Direct Marketing – Work in These Four Areas to Lift Profitability

Direct marketing is based on data about individual customer responses and transactions which are used to target, execute and control marketing actions meant to start and develop profitable customer relationship in the short-term as well as the long-term. The strength of direct marketing is that its profitability is easy to measure compared to mass consumer approach to marketing. Since this is so, it’s necessary to pay attention to the factors that impact that bottom line result.

Here we’ll look at four of those factors that affect the profitability of direct marketing operations.

1. Objective. The objective of the project must be clearly stated in SMART (Specific, Measurable, Achievable, Realistic) terms. Common areas for objectives include customer acquisition, customer retention and winning back old customers. Customer acquisition is more costly than the others.

2. Life Time Value of the Customer. This is a calculation of what a customer in a category will contribute to profit and overheads during their “lifetime”, that is, while they remain a customer. This measure is affected by customer retention rate and inflation. It’s used for deciding how much to spend on a customer and to assess the best sources of customers. If you increase retention rate, then LTV will increase assuming price does not fall, which is unlikely. If for any reason inflation rate drops, then LTV will increase also, all things being equal.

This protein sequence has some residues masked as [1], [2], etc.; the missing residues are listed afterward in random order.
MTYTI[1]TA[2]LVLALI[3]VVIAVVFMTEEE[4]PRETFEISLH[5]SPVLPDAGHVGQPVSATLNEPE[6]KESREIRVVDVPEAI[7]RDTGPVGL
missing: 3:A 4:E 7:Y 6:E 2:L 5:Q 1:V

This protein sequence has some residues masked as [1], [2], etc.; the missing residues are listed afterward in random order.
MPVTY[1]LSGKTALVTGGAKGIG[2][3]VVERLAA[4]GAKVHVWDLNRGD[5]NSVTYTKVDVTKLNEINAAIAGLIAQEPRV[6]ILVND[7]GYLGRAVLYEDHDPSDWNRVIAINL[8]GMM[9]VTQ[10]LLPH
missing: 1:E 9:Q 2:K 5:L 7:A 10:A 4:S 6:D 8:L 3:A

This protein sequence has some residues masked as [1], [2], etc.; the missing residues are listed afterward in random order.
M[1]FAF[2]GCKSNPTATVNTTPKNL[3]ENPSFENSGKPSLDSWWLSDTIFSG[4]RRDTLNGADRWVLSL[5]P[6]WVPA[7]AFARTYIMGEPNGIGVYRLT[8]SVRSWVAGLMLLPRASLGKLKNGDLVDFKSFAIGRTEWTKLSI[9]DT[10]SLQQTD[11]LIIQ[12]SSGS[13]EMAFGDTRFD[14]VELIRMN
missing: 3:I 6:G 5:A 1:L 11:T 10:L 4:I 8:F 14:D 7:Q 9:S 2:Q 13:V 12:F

3. Return on Investment. There are several ways of computing this statistic. The simplest method is the sales value method, in which you divide the sales value by the marketing cost. This measure is useful because it focuses on two main drivers of the amount of profit. There are three ways to increase ROI. One is to raise sales value and keep marketing cost the same. Two, bring down marketing cost and maintain sales value. Three, increase sales value proportionally more than marketing cost.

4. Allowable Marketing Cost. This measure is meant to inject discipline into the cost of marketing. It sets the upper limit to what you can spend to acquire new customers. Going above it, and I guarantee you will not be loved, because it means erosion of the desired profit unless, of course, product cost and distribution cost some how fall. It’s arrived at by netting out cost of goods, distribution cost and desired profit from sales value (All per unit).

Having set the objective in the area of interest, the profitability of a direct marketing campaign depends on the key efficiency measures of life time value of customer, return on investment and marketing cost management. These concepts are also useful even if you are doing business online.